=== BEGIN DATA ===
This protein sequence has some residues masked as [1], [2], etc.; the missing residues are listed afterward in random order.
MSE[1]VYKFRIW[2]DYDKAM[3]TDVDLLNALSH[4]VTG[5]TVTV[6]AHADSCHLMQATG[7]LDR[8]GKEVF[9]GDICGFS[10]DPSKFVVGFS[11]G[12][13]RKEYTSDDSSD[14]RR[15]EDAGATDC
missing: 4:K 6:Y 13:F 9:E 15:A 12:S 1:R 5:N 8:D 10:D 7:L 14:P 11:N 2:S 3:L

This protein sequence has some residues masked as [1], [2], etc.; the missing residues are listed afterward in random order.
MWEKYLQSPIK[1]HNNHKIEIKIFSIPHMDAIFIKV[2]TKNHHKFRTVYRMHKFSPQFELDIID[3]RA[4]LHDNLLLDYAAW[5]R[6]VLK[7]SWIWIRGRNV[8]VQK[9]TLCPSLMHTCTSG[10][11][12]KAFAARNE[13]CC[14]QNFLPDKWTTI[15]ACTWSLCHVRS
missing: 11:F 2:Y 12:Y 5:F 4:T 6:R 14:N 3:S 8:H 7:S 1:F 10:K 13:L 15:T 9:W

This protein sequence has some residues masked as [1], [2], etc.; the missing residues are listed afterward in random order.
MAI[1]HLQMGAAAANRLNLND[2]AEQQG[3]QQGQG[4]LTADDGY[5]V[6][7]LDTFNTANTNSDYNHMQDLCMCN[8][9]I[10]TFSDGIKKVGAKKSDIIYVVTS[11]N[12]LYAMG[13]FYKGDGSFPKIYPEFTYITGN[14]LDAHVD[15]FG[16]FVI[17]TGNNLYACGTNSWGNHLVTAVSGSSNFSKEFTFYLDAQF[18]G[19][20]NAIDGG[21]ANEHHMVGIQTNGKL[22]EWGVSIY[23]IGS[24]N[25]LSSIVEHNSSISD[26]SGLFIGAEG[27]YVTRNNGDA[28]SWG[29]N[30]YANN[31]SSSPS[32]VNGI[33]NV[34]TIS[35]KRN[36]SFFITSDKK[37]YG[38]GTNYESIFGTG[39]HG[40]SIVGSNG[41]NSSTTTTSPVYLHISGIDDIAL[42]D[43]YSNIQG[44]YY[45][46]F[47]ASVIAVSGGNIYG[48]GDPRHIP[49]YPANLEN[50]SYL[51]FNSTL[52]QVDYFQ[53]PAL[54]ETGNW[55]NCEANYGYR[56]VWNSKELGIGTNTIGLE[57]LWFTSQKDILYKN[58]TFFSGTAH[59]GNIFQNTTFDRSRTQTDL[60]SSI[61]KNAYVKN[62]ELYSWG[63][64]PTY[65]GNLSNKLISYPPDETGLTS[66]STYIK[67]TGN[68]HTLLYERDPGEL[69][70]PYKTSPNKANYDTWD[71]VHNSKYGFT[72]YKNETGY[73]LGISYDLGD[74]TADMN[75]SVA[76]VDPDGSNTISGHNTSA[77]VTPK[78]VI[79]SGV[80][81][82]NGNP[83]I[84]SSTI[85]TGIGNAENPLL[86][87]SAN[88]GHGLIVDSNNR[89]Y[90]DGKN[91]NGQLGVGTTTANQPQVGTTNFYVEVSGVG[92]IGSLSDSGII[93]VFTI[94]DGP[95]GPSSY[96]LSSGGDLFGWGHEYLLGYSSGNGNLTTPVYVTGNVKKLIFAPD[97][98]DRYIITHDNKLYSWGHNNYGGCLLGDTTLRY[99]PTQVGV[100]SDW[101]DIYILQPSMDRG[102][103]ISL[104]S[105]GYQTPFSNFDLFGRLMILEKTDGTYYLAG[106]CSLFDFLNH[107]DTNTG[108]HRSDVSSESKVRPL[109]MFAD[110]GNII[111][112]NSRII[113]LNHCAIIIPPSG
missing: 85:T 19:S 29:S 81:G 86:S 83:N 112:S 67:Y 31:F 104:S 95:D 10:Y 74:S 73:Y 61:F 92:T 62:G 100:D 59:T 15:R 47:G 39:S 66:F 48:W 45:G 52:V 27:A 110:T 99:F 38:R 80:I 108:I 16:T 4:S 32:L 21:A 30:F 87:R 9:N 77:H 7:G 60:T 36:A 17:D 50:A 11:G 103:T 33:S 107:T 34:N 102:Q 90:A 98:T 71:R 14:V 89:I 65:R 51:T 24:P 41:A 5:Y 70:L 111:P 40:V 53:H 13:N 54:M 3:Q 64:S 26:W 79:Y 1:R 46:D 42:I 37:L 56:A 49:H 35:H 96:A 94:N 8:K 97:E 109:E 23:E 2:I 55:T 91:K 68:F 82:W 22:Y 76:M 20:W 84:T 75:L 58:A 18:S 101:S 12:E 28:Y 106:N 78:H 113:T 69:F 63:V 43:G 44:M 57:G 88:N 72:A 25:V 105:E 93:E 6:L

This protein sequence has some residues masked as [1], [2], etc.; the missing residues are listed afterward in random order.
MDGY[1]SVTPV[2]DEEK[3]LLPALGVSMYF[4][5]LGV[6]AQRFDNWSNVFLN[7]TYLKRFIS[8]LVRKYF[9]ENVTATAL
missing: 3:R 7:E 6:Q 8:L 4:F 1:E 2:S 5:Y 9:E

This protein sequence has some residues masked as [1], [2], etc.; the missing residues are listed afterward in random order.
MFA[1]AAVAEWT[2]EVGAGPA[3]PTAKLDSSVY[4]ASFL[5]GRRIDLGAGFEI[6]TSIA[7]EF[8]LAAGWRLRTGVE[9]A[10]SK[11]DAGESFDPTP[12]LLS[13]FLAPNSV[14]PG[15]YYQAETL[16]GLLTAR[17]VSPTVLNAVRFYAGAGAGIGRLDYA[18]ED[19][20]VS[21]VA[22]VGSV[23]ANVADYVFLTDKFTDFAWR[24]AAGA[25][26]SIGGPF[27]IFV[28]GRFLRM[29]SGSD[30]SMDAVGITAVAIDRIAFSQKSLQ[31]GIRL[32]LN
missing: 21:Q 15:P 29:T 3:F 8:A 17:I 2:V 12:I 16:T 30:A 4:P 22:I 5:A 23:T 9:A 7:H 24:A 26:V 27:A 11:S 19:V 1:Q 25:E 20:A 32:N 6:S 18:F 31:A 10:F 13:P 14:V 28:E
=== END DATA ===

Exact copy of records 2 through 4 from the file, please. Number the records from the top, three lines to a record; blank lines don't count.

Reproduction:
This protein sequence has some residues masked as [1], [2], etc.; the missing residues are listed afterward in random order.
MWEKYLQSPIK[1]HNNHKIEIKIFSIPHMDAIFIKV[2]TKNHHKFRTVYRMHKFSPQFELDIID[3]RA[4]LHDNLLLDYAAW[5]R[6]VLK[7]SWIWIRGRNV[8]VQK[9]TLCPSLMHTCTSG[10][11][12]KAFAARNE[13]CC[14]QNFLPDKWTTI[15]ACTWSLCHVRS
missing: 11:F 2:Y 12:Y 5:F 4:T 6:R 14:N 3:S 8:H 7:S 1:F 10:K 13:L 15:T 9:W

This protein sequence has some residues masked as [1], [2], etc.; the missing residues are listed afterward in random order.
MAI[1]HLQMGAAAANRLNLND[2]AEQQG[3]QQGQG[4]LTADDGY[5]V[6][7]LDTFNTANTNSDYNHMQDLCMCN[8][9]I[10]TFSDGIKKVGAKKSDIIYVVTS[11]N[12]LYAMG[13]FYKGDGSFPKIYPEFTYITGN[14]LDAHVD[15]FG[16]FVI[17]TGNNLYACGTNSWGNHLVTAVSGSSNFSKEFTFYLDAQF[18]G[19][20]NAIDGG[21]ANEHHMVGIQTNGKL[22]EWGVSIY[23]IGS[24]N[25]LSSIVEHNSSISD[26]SGLFIGAEG[27]YVTRNNGDA[28]SWG[29]N[30]YANN[31]SSSPS[32]VNGI[33]NV[34]TIS[35]KRN[36]SFFITSDKK[37]YG[38]GTNYESIFGTG[39]HG[40]SIVGSNG[41]NSSTTTTSPVYLHISGIDDIAL[42]D[43]YSNIQG[44]YY[45][46]F[47]ASVIAVSGGNIYG[48]GDPRHIP[49]YPANLEN[50]SYL[51]FNSTL[52]QVDYFQ[53]PAL[54]ETGNW[55]NCEANYGYR[56]VWNSKELGIGTNTIGLE[57]LWFTSQKDILYKN[58]TFFSGTAH[59]GNIFQNTTFDRSRTQTDL[60]SSI[61]KNAYVKN[62]ELYSWG[63][64]PTY[65]GNLSNKLISYPPDETGLTS[66]STYIK[67]TGN[68]HTLLYERDPGEL[69][70]PYKTSPNKANYDTWD[71]VHNSKYGFT[72]YKNETGY[73]LGISYDLGD[74]TADMN[75]SVA[76]VDPDGSNTISGHNTSA[77]VTPK[78]VI[79]SGV[80][81][82]NGNP[83]I[84]SSTI[85]TGIGNAENPLL[86][87]SAN[88]GHGLIVDSNNR[89]Y[90]DGKN[91]NGQLGVGTTTANQPQVGTTNFYVEVSGVG[92]IGSLSDSGII[93]VFTI[94]DGP[95]GPSSY[96]LSSGGDLFGWGHEYLLGYSSGNGNLTTPVYVTGNVKKLIFAPD[97][98]DRYIITHDNKLYSWGHNNYGGCLLGDTTLRY[99]PTQVGV[100]SDW[101]DIYILQPSMDRG[102][103]ISL[104]S[105]GYQTPFSNFDLFGRLMILEKTDGTYYLAG[106]CSLFDFLNH[107]DTNTG[108]HRSDVSSESKVRPL[109]MFAD[110]GNII[111][112]NSRII[113]LNHCAIIIPPSG
missing: 85:T 19:S 29:S 81:G 86:S 83:N 112:S 67:Y 31:F 104:S 95:D 10:Y 74:S 73:Y 61:F 92:T 62:G 100:D 59:T 15:R 47:G 39:S 66:F 48:W 45:G 52:V 27:A 110:T 99:F 38:R 80:I 108:I 16:T 4:S 32:L 21:A 30:F 87:R 9:N 77:H 7:G 60:T 36:A 17:D 50:A 11:G 103:T 33:S 107:T 34:N 102:Q 90:A 98:T 71:R 14:V 89:I 65:R 51:T 24:P 41:A 5:Y 70:L 111:P 40:V 53:H 13:N 54:M 3:Q 64:S 26:W 79:Y 1:R 46:D 42:I 37:L 56:A 49:H 35:H 96:A 94:N 8:K 97:E 109:E 23:E 2:I 55:T 91:K 68:F 82:W 22:Y 76:M 20:W 84:T 75:L 58:A 18:S 101:S 12:E 28:Y 106:N 78:H 113:T 69:F 63:V 43:G 44:M 57:G 88:N 72:A 25:V 105:E 93:E 6:L

This protein sequence has some residues masked as [1], [2], etc.; the missing residues are listed afterward in random order.
MDGY[1]SVTPV[2]DEEK[3]LLPALGVSMYF[4][5]LGV[6]AQRFDNWSNVFLN[7]TYLKRFIS[8]LVRKYF[9]ENVTATAL
missing: 3:R 7:E 6:Q 8:L 4:F 1:E 2:S 5:Y 9:E